Smartphones have evolved to the point where they can easily and seamlessly replace most tech gadgets we have at home. Packed with ultra-sharp cameras, booming stereo speakers, and processors that are arguably stronger than the ones supplied to boutique PCs, flagship smartphone models from world-class leaders are truly something.
Today we are going to discuss the speaker configuration and audio quality of Google’s Pixel 4, Samsung’s Galaxy S20 and iPhone’s SE, as well as run a quick comparison; without any further ado, let’s dive into the review:
Pixel smartphones, especially Pixel 4, have been the main topic of discussion among tech enthusiasts ever since the first one came out in 2016. With each passing year the shelves of both physical and online marketplaces have been graced with substantial upgrades as each successive Pixel came to replace its predecessor.
Pixel phones are most recognizable by their dual-lens cameras and abundant storage space, top-quality CPUs and GPUs, strong battery lifetime and such, but what interests us the most at this point is how this model performs sonically.
In short, the Google Pixel 4 features two stereo speakers, each featuring a separate amplifier unit, as well as a dedicated microphone that provides superb ambient noise cancellation.
Upon closer inspection and after numerous rigorous performance tests, it did not come as a surprise that Pixel 4 excelled in pretty much every field of performance possible.
The timbre of sounds emitted through this wonderful device is authentic and true to the original recordings, although there’s still a bit of room for improvements. The sound remains authentic with and without headphones, and the dynamics of the Pixel 4’s soundstage are absolutely wonderful.
Basically, the soundstage was engineered in such a way so as to make the bass strong and punchy, but not overly vehement so as to devour the mids and highs. The upper frequencies are pretty vibrant while the presence and treble remained intact and almost untouched by the sheer strength of the lower ones.
Additionally, its volume performance is absolutely astounding as well, but the same can be said about its recording capability. Minimal distortion and artifacts are just some of the sure-fire proofs that Pixel 4 boasts incredible noise reduction technology to complement its already-great and well-balanced soundstage.
Next up is Samsung’s Galaxy S20, and what makes it unique and substantially different from Pixel 4 is that it features custom-tuned drivers by AKG technologies. In fact, these two smartphones are so different that we could say that should they merge they would yield a perfect-audio phone.
Where Pixel 4 excels in terms of bass, Galaxy S20 excels in highs and middles. The lowest frequencies are gently picked up by Galaxy S20 and are reflected with force, but not in the manner that is as powerful as with Pixel 4. That’s mainly due to the fact that the speakers of this smartphone were specifically tuned to provide the most accurate Hi-Fi performance possible.
The soundstage of S20 might not be as dynamic as the soundstage of Pixel 4, but it is definitely robust and characterized with pinpoint precision. You should expect to hear every little detail in your favourite tracks and songs, although you might not be as ‘struck’ by the bass’s heaviness or by the buzz of the highs as much.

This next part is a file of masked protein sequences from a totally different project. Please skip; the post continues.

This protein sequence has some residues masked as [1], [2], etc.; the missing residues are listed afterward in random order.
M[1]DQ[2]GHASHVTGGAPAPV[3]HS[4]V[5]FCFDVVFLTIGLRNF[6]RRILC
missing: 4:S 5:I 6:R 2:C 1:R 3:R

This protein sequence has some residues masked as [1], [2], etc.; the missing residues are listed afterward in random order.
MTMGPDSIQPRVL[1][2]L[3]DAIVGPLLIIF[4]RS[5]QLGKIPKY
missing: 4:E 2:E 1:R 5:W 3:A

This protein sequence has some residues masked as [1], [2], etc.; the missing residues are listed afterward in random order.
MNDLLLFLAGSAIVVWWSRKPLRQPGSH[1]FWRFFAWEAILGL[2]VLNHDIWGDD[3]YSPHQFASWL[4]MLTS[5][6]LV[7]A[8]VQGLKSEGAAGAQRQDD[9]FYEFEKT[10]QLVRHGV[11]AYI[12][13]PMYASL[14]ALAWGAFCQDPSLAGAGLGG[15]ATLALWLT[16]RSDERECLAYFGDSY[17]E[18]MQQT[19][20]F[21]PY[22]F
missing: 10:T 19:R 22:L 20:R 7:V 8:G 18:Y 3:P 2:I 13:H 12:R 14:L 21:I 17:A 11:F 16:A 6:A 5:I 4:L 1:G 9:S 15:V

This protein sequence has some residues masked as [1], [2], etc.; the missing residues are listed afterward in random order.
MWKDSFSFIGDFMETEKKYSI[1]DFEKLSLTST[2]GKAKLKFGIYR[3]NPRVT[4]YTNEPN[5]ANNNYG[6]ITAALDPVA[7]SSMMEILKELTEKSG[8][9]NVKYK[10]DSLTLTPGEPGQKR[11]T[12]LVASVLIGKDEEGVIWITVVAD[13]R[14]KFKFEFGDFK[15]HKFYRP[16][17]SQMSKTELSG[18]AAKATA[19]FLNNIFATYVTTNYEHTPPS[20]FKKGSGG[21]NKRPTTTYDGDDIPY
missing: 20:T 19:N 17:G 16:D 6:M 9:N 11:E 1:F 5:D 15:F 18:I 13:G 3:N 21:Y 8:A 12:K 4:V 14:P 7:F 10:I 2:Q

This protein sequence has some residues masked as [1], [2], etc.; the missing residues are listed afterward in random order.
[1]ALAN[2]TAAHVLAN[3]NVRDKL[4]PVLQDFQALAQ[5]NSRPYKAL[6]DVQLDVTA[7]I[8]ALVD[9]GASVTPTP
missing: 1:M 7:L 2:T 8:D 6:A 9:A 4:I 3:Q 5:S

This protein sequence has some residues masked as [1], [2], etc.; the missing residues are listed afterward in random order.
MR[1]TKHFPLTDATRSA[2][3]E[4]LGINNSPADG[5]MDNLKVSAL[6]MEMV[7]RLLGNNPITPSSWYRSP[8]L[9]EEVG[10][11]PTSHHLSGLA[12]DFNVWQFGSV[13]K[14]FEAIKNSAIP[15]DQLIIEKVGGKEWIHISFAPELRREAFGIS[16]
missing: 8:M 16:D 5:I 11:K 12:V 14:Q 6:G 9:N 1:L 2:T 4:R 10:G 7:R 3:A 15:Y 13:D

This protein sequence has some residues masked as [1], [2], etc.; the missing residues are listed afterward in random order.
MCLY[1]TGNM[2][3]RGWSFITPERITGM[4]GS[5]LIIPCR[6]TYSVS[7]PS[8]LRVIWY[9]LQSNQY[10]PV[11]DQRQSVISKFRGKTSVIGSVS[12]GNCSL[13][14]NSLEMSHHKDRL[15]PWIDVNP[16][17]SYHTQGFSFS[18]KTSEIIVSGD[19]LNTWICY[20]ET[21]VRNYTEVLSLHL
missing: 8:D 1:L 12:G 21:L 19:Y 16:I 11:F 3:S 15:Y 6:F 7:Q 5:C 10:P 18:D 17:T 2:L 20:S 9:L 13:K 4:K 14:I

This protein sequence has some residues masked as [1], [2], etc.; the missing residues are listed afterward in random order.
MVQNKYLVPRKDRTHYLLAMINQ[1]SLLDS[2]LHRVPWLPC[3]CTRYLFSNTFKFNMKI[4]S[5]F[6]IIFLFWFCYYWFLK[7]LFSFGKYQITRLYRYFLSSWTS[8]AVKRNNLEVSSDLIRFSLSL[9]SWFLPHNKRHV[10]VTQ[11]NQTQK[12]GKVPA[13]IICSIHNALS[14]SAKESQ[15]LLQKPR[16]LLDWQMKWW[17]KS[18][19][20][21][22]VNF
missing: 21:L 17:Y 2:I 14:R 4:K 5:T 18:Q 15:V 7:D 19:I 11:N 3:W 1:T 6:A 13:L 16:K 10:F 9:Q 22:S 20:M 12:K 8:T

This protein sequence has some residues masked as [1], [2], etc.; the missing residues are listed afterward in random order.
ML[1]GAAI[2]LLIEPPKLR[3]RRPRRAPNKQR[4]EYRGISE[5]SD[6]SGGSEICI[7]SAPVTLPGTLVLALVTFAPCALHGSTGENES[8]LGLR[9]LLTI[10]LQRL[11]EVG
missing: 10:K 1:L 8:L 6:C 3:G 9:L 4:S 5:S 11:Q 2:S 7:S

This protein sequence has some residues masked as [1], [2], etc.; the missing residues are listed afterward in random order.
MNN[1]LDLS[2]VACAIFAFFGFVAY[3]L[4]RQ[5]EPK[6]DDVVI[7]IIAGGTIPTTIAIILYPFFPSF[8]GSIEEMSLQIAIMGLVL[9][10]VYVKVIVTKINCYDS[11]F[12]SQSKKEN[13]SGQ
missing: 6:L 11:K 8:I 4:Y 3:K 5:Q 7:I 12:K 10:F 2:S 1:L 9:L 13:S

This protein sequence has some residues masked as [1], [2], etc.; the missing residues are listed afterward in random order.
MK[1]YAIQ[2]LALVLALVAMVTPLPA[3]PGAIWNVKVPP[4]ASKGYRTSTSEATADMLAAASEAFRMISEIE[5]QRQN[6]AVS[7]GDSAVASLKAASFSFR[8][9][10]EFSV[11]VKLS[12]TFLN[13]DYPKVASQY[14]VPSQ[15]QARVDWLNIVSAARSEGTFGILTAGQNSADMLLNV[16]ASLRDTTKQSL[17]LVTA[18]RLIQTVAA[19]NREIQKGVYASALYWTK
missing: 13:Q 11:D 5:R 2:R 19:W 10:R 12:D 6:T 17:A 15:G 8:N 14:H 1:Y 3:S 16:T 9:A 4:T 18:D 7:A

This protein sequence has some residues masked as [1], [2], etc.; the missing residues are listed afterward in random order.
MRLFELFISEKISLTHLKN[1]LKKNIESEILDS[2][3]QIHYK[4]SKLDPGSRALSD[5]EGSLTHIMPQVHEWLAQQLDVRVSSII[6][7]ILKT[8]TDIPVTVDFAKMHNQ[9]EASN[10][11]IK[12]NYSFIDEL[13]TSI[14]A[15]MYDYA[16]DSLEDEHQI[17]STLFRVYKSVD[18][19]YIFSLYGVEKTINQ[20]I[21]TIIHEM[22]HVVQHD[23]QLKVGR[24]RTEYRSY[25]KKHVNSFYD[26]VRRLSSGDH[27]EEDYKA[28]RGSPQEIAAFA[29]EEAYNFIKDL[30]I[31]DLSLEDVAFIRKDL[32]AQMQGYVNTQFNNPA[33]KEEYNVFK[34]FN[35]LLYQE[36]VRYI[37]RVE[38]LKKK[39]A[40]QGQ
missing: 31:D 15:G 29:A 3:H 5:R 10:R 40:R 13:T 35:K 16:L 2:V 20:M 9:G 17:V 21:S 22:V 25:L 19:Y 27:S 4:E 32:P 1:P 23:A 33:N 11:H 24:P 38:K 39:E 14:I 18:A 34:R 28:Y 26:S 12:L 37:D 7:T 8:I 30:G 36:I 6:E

Artifacts and spatial sounds are wonderfully controlled, and we should be as bold as to say that audio reproduced by S20 is as close to the original recordings as it can possibly be. Volume-wise, this phone does a phenomenal job, although it could be just a tad louder.
Lastly we have iPhone SE and its dual stereo speaker configuration. This smartphone is just as strong as Pixel 4 and S20 in terms of sonic performance (if not even stronger), but it also has a couple of drawbacks we did not dare miss.
First and foremost, the SE smartphone features two speakers; one is located at the top and the second one is located at the bottom right section of the phone. While listening to audio without headphones the stereo effect is achieved with great accuracy. With headphones, however, the changes are drastic, more details can be heard, and the timbre of the reproduced audio gains another dimension.
What you might not like about it is the fact that SE does not feature a headphone jack or an adapter, though.
On the brighter side, this is one of the loudest, most dynamic smartphones available on the current market. Its recording capabilities far exceed those of similarly priced models, although its background noise elimination features are not exemplary.
This smartphone handles artifacts extremely efficiently; both during playback and recording, and the dynamics of its soundstage are generally versatile and decently pronounced. In terms of the authenticity of playback timbre, iPhone SE lags behind Pixel 4 and S20. The tracks might sound a bit ‘overly produced’ in a sense, although its sonic performance is still within the bounds of the Hi-Fi realm.
Oddly enough, the only smartphone that could top the performance of iPhone SE is none other than iPhone 11. Most enthusiasts have probably expected some drastic changes, and although most of them are apparent, Apple engineers still have a bit of work to do on timbre reproduction and spatial sounds.
We do not have a clear victor today, as all three smartphones come supplied with bleeding-edge technologies and state-of-the-art speakers. However, the tests and crunched numbers indicate that Samsung Galaxy S20 has the upper hand over Pixel 4, who has the upper hand over iPhone SE.
The sonic differences between these three smartphones are remarkably subtle, and some of them will bear little significance to people outside of music business (recording qualities, for example), so in that regard it would be more than fair to say that Pixel 4, S20, and iPhone SE all perform astoundingly great for the buck in terms of sound quality.